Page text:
Tag Archives: Ignatian contemplation

The tamed ass of Palm Sunday

JesusDonkeyPalmToday I led a workshop for the catechists in Zone 4 of the parish. I do like this zone a lot because there are many catechists who have caught our vision of participative catechesis, that helps the children and youth encounter Christ – and not just memorize “facts” about the faith.

I decided to spend part of the time on helping the catechists develop new ways to use the Bible in their classes. I was in for a surprise – and a lesson.

I decided to use the Gospel accounts of the entry of Jesus into Jerusalem in a communal Ignatian contemplation approach, promoting the use of the imagination. Before we started I explained the use of our senses in imaginatively encountering Christ in the Gospels.

I read three accounts of the events of Palm Sunday, starting with Luke 19: 29-40, followed by Mark and Matthew – leaving time between the readings for prayer and imaginative contemplation. After the last period of silence, I invited them to share what it meant to them in groups of two or three. Then I opened up the prayer to sharing in the group.

Two young men had noted something that I had barely noticed. In Luke’s Gospel, the disciples are told they will find a donkey, a filly, a young ass – πῶλον, “on which no one has ever sat.”

They told me how they were first afraid – as Jesus was about to mount the donkey. If no one has ever mounted a donkey, the donkey will be very frisky and will try to throw the person off. It needs to be broken in before one can safely ride on a young filly. It is dangerous to try to ride on a donkey on which no one has ever sat. You need to get someone to break in the burro before you can ride it or use it to carry burdens.

They found themselves afraid for Jesus.

But then Jesus mounted the donkey and it was as gentle as could be – even carrying him over palms and mantles, in the midst of a noisy crowd, crying out “Hosanna!”

They were amazed.

I was amazed at this incredible insight that most of us who read the scriptures never notice. Jesus rides on a donkey that has not been broken in. In fact, in his gentleness he tames the beast.

Later I spoke with the two men and we reflected that in the Garden of Eden the animals were tame. But when sin comes into the world, we have situations in which donkeys will try to unseat anyone who tries to sit on them. But Jesus, restoring creation to its state of peace before the fall, can sit on this beast that has become tame.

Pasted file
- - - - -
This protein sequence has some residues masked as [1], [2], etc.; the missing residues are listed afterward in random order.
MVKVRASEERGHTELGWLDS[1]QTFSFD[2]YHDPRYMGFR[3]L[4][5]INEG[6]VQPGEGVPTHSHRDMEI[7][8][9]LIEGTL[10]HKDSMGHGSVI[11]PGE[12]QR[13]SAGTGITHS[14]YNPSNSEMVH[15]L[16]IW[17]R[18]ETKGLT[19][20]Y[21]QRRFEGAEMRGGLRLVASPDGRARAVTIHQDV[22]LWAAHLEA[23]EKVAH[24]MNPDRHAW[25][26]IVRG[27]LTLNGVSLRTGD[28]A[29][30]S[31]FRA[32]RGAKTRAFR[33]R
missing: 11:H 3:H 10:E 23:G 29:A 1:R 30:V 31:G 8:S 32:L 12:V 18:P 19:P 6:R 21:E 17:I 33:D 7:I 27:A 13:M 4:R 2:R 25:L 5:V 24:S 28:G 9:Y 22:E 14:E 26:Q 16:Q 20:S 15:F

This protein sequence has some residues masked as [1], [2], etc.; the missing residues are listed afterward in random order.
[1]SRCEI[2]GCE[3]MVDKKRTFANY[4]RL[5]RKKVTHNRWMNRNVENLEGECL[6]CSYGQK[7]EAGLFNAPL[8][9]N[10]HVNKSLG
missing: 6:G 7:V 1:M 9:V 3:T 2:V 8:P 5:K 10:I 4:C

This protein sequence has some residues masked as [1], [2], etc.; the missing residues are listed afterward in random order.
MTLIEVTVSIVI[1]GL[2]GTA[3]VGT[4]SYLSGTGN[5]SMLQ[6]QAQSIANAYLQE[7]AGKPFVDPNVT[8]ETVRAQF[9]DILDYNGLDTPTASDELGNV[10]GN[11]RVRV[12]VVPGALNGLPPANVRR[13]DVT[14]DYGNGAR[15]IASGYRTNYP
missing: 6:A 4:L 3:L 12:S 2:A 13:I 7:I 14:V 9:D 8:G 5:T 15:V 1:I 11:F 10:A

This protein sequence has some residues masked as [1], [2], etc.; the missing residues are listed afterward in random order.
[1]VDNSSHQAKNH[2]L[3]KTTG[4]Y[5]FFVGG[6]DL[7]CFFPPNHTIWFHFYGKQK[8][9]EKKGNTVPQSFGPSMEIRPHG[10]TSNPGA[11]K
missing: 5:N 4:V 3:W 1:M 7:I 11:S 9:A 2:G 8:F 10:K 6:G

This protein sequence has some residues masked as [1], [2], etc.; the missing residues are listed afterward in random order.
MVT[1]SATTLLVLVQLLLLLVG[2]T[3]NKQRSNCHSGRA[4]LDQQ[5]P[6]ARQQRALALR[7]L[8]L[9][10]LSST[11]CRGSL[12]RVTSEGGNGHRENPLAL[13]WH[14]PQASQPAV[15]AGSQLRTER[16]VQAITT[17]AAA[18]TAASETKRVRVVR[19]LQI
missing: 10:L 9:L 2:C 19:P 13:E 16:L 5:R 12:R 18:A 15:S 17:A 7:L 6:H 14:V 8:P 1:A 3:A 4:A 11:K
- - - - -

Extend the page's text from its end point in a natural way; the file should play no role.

Jesus tames us with his gentleness. He restores peace with his presence.

Later in the workshop I had the catechists break into three groups and work on the Palm Sunday story in three ways – drawings, retelling the story in their own words, and drama.

I ended up making an ass of myself in the drama!

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Significantly I ended the workshop with Matthew 11: 25-30 that begins with this verse:

I praise you, Father, Lord of heaven and earth, for you have hidden these things from the wise and the learned, but revealed them to the simple people.

 

Am I graced!

My loaves and fishes

About a week ago I had a meeting with base community leaders in one of the sectors of the Dulce Nombre parish.

Since one base community meeting a month is devoted to an Ignatian contemplative reading/praying of a passage from scripture, I decided to use the loaves and fishes story in John 6: 1-11. I invited the people to sit in silence and use their imagination to put themselves in the event.

John’s version of this story is different from today’s Gospel from Matthew in one significant way. There is a young boy who has loaves and fish.

In the silence I put myself in the place of that kid. I had my five loaves and a few salted fish – and I was hungry.

Then I saw Andrew coming toward me. I knew what he wanted since I had heard him talking with Jesus about all the people without anything to eat.

I wanted to hide at least one loaf of bread to make sure that I had enough to eat. I could give Andrew the other four and the fish. But I wanted my loaf of bread.

But then I looked up and saw Jesus. He had such a look of compassion and love on his face, a look of deep concern for all the people.

And so I gave Andrew all I had.

And then something marvelous happened.

I don’t know how it happened, but everybody had enough to eat. Even I got enough and I’ve got a big appetite.

And then they began to collect the leftovers – twelve big baskets, full of bread.

And I had been a part of this.

Thanks, Jesus, that your love for me and for all the people opened my heart to give my all.

It’s so easy to try to hold on to my loaf of bread, looking to security in some little thing.

But when I share all of the little I have, Jesus can do great things with that.